It might be said that all wines start on an equal footing – fermenting from grape juice into wine. But grape genetics and the growing conditions have a big impact on what happens to the wine once the fermentation is done. Some are ready to drink right away, and can be quite good at a young age. They’re good their first year, and second and third maybe, and then they start to lose some of what makes them special.
Other wines benefit greatly from aging. They develop character and depth, a complexity that’s rare in wines that are young. These are the wines that are highly sought-after – those that age well and become better with each passing year.
We’re like that too.
Some of us peak at a young age, blooming best in the beauty and strength of youth. As the brief season of early bloom passes, it’s easy to look back on those days of youthful beauty and strength, longing for a return that’ll never come. It’s hard not to do this, bombarded as we are with media messages extolling the virtue, strength, and beauty of youth.
But when I look around me, I find a great many folks who defy the media message. They’re building greater strength with each passing year, a strength informed by wisdom, a strength of endurance, tolerance and perseverance. What they lack in the sort of raw strength necessary to sprint at 25, they more than make up for in stamina they could only dream of at 25.
They’ve watched the fresh-faced beauty of youth stay behind, and found a new grace and beauty shining from the patina of character and complexity. They embrace the new person they’re becoming each day, doing all they can to be the best new person they can. Age rides well on their shoulders, and with each passing year they believe they’ve improved yet again from the person they were yesterday.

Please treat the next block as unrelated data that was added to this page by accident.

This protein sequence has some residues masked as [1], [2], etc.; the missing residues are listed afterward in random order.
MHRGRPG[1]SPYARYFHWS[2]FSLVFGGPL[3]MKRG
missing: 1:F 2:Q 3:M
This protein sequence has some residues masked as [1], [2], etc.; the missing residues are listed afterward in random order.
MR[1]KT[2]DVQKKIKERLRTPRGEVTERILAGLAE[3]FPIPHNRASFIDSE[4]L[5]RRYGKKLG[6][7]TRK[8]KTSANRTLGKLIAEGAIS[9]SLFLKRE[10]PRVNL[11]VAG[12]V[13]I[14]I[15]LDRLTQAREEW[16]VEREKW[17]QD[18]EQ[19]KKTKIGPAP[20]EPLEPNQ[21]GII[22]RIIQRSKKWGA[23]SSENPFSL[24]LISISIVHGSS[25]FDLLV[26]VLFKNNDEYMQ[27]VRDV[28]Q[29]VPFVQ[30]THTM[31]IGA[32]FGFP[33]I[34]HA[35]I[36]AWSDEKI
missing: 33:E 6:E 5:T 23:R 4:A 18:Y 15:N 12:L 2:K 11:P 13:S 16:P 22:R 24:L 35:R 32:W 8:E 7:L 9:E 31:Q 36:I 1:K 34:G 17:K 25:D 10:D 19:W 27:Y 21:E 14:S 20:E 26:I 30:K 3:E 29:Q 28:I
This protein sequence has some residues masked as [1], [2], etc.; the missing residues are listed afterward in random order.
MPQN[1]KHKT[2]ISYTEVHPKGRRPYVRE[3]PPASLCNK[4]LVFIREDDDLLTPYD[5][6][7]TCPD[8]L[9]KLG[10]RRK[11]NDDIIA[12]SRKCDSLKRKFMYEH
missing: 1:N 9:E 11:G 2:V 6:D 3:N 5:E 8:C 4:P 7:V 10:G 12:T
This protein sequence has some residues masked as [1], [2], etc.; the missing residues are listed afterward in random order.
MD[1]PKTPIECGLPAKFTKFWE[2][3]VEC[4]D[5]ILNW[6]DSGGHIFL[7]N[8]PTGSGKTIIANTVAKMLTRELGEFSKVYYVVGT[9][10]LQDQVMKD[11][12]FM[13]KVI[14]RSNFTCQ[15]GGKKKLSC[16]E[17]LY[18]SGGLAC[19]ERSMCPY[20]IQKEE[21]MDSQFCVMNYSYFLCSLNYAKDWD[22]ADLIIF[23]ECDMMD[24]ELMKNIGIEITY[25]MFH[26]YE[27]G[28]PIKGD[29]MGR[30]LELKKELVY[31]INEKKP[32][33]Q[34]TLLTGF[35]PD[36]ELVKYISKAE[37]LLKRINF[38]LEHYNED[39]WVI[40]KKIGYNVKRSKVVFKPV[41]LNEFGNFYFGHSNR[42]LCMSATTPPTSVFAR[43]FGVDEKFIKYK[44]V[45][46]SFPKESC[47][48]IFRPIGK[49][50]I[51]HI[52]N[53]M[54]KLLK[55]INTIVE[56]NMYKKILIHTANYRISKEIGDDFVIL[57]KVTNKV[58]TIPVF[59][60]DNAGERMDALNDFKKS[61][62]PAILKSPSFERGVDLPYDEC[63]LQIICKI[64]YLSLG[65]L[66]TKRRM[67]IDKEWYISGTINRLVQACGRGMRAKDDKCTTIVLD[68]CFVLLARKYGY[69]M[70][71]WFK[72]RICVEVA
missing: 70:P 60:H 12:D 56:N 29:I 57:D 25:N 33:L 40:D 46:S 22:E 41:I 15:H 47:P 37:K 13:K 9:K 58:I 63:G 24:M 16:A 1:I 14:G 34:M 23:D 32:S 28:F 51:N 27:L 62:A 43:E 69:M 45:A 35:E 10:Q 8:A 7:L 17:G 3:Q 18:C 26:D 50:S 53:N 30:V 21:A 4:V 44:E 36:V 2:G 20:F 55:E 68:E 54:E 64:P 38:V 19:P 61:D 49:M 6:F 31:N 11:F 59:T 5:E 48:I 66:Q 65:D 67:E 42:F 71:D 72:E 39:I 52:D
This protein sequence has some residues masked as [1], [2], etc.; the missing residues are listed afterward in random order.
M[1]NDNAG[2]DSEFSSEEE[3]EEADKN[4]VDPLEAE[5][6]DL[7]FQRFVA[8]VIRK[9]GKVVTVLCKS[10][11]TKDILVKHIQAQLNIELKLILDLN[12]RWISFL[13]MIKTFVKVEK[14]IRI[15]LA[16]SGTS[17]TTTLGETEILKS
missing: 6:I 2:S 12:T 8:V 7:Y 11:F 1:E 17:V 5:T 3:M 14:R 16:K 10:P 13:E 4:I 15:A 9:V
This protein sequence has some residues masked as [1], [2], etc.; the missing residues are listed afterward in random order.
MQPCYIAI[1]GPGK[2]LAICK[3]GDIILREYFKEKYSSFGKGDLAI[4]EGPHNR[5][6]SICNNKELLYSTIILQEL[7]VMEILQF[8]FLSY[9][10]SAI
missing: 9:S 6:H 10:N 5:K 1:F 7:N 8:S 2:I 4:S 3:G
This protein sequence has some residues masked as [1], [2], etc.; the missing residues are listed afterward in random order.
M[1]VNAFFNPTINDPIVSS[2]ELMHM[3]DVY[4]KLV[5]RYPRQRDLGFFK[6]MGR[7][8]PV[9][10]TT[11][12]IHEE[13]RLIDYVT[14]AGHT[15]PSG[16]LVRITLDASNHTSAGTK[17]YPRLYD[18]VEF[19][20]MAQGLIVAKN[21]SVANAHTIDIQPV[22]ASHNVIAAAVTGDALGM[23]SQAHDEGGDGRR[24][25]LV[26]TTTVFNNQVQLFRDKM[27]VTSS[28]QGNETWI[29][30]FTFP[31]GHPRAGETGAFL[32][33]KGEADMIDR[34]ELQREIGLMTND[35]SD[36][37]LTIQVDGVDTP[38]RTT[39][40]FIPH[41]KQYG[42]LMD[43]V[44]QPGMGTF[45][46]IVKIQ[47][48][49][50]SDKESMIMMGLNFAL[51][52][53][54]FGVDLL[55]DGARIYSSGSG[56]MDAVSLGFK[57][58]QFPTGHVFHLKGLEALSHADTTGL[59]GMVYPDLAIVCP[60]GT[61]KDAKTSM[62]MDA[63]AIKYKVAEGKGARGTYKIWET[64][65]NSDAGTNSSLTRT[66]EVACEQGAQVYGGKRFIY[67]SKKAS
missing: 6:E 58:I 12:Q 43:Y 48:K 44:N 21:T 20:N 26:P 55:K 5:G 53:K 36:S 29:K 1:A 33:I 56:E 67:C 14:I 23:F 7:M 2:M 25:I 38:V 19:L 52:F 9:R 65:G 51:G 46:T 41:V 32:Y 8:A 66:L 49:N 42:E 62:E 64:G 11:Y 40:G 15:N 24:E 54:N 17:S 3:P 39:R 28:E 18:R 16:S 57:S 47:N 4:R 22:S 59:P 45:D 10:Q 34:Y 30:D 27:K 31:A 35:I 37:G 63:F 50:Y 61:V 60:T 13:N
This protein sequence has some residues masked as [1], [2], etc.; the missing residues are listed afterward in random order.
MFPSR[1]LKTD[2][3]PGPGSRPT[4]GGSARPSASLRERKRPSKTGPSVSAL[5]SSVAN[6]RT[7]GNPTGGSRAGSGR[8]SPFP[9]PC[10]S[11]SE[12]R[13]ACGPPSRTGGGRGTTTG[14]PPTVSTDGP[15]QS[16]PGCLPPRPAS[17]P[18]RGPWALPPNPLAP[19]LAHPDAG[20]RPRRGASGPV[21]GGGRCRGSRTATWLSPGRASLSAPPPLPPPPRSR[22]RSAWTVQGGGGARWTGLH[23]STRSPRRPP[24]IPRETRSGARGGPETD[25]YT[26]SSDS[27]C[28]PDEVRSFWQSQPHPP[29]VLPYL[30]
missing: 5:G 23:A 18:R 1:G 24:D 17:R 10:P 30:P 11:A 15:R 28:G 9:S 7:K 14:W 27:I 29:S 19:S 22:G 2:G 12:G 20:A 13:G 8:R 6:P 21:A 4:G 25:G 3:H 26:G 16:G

Depth. Character. Complexity. Enduring strength. Enduring beauty.
As I watch the spring of the year begin to freshen around me once again, I’m reminded of how much I value that quality of endurance, optimism, and abiding beauty in people. Oh sure, I’ll enjoy those first crocuses of the spring, and the bright explosions of wave after wave of spring flowers in my garden. But as spring stretches into summer, and the early blooms burn away with the long days, it’s the enduring blooms of penstemons and hyssops I admire most, standing tall and bright, thriving through dry soil, high heat, and long days.
Youth is wasted on the young, so the saying goes. While I smile at the thought, it sometimes feels more like youth is just a training ground. In a young and naive state, could we really handle the depth and wisdom we develop as the years pile up behind us? I’m not sure, but I know I’m pretty darned happy with the places life has led me.
And getting to some of the best places just takes a while…